Help with a differential amplifier small signal model

Discussion in 'Homework Help' started by HunterDX77M, Apr 27, 2012.

  1. HunterDX77M

    Thread Starter Active Member

    Sep 28, 2011
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    Hey Guys,

    In the attached circuit, if v1 = v2 = 0 is it safe to say that the circuit is symmetrical and that IQ splits evenly between the two transistors?

    Then when going to the small signal model, if I open IQ, does the third transistor fall out of the circuit, leaving only the first and second?

    To get the values of the resistors, I was told to solve them under the following conditions:
    * v1 = v2 = 0,
    * Vo = 0
    * IC3 = 0.4 mA
    The resistors turned out to be RC1 = 3.684 kΩ and RC2 = 7.5 kΩ

    Please don't hesitate to ask for further information if necessary.
     
  2. WBahn

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    Mar 31, 2012
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    Technically no, because the emitter loads are not identical. But as long as the base current in Q3 is small compared to the current source, it is a reasonable (and usual) assumption to make. Just be sure that if you are designing such a circuit, that you make sure that this condition is satisfied.

    No, you replace the transistors (all three) with their small signal equivalents.


    Your RC2 is correct, but the value of RC1 is going to be determined by the current source value, which you haven't supplied (or, if you have, I missed it). The analysis you are doing here is NOT small-signal, you are working with the DC bias conditions of the circuit.

    Consider the following:

    1) What is the emitter voltage of Q3?
    2) What is the base voltage of Q3?
    3) What does the collector voltage of Q2 need to be?
    4) What is the voltage across RC1?
    5) What is the current in RC1?
    6) What does the resistance of RC1 need to be?
     
  3. t_n_k

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    Did you mean (Q1 & Q2) collector loads?
     
  4. HunterDX77M

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    Sep 28, 2011
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    Oops, sorry. IQ is 0.5 mA.
     
  5. t_n_k

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    Were you given β(DC) values for Q1-3?
     
  6. WBahn

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    Uh. Oops. Yeah. My bad.
     
  7. WBahn

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    In that case, your answer for RC1 is in the ballpark, though if you assume a base-emitter voltage of 0.7V and a beta of 100, then it works out about right.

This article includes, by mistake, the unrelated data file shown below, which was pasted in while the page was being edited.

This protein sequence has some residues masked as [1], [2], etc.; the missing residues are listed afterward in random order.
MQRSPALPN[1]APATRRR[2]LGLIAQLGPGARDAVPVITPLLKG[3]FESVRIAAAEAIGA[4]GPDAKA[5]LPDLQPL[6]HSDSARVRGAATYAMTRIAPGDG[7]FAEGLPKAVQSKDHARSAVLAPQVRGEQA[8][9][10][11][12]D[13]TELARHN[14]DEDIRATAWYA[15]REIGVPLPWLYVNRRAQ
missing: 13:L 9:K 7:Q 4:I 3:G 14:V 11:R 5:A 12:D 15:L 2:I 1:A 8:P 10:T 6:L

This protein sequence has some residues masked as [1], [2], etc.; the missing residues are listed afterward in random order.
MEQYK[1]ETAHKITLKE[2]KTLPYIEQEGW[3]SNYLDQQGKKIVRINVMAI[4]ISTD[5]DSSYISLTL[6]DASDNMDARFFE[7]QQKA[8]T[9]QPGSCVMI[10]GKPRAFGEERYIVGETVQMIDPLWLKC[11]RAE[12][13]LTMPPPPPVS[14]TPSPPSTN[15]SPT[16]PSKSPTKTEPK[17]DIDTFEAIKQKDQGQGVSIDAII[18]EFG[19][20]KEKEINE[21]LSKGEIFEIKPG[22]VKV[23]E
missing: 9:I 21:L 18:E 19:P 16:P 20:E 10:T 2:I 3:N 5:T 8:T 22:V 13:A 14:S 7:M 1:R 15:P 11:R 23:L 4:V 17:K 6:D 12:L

8. HunterDX77M

    Thread Starter Active Member

    Sep 28, 2011
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    Yes, I was told to assume the VBE drop of 0.7 V. The β values are 120 for the two PNP's and 180 for the NPN.
     
  9. HunterDX77M

    Thread Starter Active Member

    Sep 28, 2011
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    I'm still having some trouble with understanding how active loads work. Does anyone know a good resource online that can explain it clearly?
     
  10. Jony130

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    Feb 17, 2009
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    I don't see any active load in your diagram.
    For me we have a active load when we use a constant-current source instead of Rc resistors.
     
  11. HunterDX77M

    Thread Starter Active Member

    Sep 28, 2011
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    Could someone confirm that the attached image is the correct small signal model? If it is correct, is there a glaringly obvious way to simplify the circuit? Thank you!
     
    Last edited: Apr 28, 2012
  12. Jony130

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    The small signal model look OK.
    I don't see any errors.
     
    HunterDX77M likes this.
  13. WBahn

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    As Jony130 says, an active load requires an active component in the load, which this circuit doesn't have. But the basic idea is the same as a passive load. Your amplifier transistors try to change the current flowing in the load and the load tries to keep the current in it the same. So one of two things (or some combination of both) must happen, either the transistor must establish a voltage at the junction of the collector and the load that forces the current in the load to change or the load must establish a voltage at that same junction that forces the transistor to stop trying to establish the different current. In practice, a combination of the two happens and a voltage is established at that junction that results in the same current in both the load and the transistor that is consistent with the I-V characteristics of both devices (if done graphically, this is known as a load-line analysis).